(a) “The hypotheses with which we begin are not arbitrary ones, not dogmas; they are real hypotheses which can be made abstract only in the imagination. They are the real individuals, their activities and their material conditions of life, both those already existing and those produced by their own activities. These hypotheses are therefore provable in a purely empirical manner.”

(b) “Empirical observation must in each separate case prove the connection between social and political stratification empirically and without any mystification and speculation.”

(c) “Its hypotheses are men, not in any fantastic seclusion or fixation, but in their real, empirically observable process of development under definite conditions.”

(d) “Communism is empirically possible as the simultaneous act of the dominant peoples ….”

What do our three comrades think of these quotations? They emanate, let us assure them from a quite authoritative source, i.e. the “German Ideology” of Marx and Engels , a work from, which several dozen similar quotations could very easily be selected. Do they perhaps suggest to our comrades that while the word “Empiricism ” has one meaning the word, “empirical ” can have as used by Marxists often quite another? Such is in fact the case and when I look up the word “empirisch” (empirical) in the list of difficult words which are explained at the end of the German version of the “German Ideology” (from which I have just made the above translations, I find it explained thus; “Empirical—belonging to the factual world of material experience .” The riddle is in fact a very easy one. Empiricism is a philosophical system which amounts to the abandonment of theory and the sole reliance upon practical experience. But the word empirical has not of necessity any association with such philosophical systems; it can be used by Marxists to mean “based upon factual, material experience” which is after all the basis of the whole of Marxism and indeed of human knowledge.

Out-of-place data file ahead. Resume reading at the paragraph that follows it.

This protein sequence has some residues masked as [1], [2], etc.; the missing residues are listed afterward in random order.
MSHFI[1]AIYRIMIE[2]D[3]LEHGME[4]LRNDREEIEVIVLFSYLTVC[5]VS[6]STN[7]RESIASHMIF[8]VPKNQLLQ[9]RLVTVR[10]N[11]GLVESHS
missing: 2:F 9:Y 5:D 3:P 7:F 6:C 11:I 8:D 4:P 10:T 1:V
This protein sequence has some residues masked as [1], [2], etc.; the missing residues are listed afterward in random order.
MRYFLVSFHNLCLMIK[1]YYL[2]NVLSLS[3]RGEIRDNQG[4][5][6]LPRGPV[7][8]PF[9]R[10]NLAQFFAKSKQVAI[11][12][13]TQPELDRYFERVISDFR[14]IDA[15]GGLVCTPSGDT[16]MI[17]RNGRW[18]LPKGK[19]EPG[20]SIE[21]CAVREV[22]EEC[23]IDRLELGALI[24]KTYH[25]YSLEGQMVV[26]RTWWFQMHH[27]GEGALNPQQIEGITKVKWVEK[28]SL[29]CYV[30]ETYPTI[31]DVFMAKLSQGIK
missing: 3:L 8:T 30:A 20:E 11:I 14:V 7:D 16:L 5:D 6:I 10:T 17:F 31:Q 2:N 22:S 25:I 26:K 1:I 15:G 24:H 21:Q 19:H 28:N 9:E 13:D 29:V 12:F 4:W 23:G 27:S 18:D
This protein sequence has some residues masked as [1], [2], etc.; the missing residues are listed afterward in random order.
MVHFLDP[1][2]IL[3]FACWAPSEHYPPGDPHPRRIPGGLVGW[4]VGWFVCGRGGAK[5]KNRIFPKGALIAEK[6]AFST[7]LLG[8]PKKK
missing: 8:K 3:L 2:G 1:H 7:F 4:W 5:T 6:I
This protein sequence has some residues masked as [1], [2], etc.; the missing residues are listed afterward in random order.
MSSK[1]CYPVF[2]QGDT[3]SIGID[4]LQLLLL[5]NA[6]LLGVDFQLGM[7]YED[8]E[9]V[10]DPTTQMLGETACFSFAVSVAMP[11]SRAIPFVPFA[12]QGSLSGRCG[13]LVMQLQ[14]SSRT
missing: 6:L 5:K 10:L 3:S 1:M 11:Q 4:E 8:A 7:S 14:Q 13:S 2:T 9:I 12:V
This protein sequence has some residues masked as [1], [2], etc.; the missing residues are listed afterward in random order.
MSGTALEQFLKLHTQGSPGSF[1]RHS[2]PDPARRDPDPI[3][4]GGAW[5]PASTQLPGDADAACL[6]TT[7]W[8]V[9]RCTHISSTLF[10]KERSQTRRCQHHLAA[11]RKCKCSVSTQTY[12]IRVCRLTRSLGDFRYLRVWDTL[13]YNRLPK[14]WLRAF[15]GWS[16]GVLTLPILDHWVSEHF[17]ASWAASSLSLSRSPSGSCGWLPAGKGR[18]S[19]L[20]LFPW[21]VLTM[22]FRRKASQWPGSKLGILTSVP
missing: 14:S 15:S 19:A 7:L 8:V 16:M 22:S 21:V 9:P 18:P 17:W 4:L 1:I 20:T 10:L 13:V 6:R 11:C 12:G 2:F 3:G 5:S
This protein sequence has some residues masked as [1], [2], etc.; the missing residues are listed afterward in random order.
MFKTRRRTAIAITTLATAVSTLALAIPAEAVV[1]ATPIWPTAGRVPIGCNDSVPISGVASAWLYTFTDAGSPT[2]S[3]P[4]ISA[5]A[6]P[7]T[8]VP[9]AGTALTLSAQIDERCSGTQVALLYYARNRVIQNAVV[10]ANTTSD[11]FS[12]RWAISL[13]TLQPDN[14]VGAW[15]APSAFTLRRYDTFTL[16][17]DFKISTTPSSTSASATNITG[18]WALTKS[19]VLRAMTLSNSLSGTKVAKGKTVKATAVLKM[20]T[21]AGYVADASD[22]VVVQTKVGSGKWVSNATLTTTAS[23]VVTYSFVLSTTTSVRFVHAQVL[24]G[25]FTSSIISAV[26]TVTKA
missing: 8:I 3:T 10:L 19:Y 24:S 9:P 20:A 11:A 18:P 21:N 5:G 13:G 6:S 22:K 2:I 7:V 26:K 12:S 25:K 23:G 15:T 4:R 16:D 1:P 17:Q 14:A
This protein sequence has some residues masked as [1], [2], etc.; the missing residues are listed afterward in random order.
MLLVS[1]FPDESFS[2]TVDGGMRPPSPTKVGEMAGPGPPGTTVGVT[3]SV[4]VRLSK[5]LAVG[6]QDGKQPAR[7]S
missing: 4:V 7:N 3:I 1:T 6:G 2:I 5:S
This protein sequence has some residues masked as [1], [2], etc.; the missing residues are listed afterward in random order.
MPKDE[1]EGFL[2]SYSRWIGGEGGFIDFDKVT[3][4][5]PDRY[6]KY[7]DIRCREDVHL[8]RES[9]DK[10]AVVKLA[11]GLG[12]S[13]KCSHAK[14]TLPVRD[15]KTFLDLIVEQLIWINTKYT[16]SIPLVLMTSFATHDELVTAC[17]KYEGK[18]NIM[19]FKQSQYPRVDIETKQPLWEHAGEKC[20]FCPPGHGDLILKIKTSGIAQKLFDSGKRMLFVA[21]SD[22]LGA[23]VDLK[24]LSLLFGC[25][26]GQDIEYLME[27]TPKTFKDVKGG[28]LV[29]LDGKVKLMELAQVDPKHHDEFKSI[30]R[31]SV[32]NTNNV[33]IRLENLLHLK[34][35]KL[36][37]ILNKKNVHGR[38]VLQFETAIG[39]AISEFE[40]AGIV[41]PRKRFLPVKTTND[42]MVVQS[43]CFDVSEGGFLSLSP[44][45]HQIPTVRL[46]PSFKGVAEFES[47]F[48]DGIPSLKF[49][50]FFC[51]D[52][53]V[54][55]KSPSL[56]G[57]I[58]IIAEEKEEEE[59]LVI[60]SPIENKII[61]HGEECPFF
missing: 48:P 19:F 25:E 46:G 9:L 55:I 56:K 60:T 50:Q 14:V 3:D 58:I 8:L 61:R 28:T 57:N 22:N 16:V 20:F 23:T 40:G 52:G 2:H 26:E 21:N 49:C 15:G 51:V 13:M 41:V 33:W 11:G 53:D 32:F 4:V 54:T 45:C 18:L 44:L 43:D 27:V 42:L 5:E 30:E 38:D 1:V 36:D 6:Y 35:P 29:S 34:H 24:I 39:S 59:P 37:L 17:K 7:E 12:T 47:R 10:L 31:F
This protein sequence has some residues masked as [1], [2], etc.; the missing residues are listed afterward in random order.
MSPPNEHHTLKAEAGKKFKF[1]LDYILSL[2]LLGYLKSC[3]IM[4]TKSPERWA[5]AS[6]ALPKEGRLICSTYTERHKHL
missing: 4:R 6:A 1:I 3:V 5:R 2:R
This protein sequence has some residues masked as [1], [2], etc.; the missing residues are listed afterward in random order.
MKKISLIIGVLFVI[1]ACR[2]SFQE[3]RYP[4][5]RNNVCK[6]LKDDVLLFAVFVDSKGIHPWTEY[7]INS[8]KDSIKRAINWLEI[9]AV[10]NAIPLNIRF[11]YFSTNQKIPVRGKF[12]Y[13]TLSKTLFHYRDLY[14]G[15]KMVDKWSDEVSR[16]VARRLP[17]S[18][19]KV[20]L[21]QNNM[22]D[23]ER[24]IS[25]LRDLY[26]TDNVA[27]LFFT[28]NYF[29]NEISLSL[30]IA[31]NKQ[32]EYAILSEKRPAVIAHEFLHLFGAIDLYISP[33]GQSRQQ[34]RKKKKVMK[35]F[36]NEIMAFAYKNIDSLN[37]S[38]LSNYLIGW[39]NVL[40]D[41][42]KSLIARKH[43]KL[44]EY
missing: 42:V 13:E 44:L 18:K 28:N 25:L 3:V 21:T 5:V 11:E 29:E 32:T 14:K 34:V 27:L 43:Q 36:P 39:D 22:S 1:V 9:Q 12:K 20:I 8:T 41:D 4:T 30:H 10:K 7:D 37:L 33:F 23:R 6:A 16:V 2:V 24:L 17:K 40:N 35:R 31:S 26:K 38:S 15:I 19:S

> This is the sense in which Marx and Engels used the word in “The German Ideology”; it is also the sense in which comrade Haston used it in the pre-Congress discussions.

Thus the whole case which is so hotly argued against comrade Haston, myself and the PB by the comrades of the Minority rests upon … a confusion in terminology on the part of the comrades of the Minority . To them “empirical” is an “adjective derived from “Empiricism” and nothing more!

This misunderstanding on the part of comrades Condon, Goldberg and Healy means that once again their most violent attacks miss their mark and land in the air. Thus they inform us:

“Of course the changing tempo of events sometimes illuminates the precision, incompleteness or incorrectness of our assessment of the situation and of our tactical conclusions. Sometimes far-reaching corrections, as Dixon points out are necessary; a turn of the wheel and we are on the right path again. The difference between Marxists and empiricists is that the former can see the road and the latter cannot. They venture into the unknown and stumble from mistake to mistake precisely because they are minus the faculty which Marxists possess …. the dialectical method of analysis.”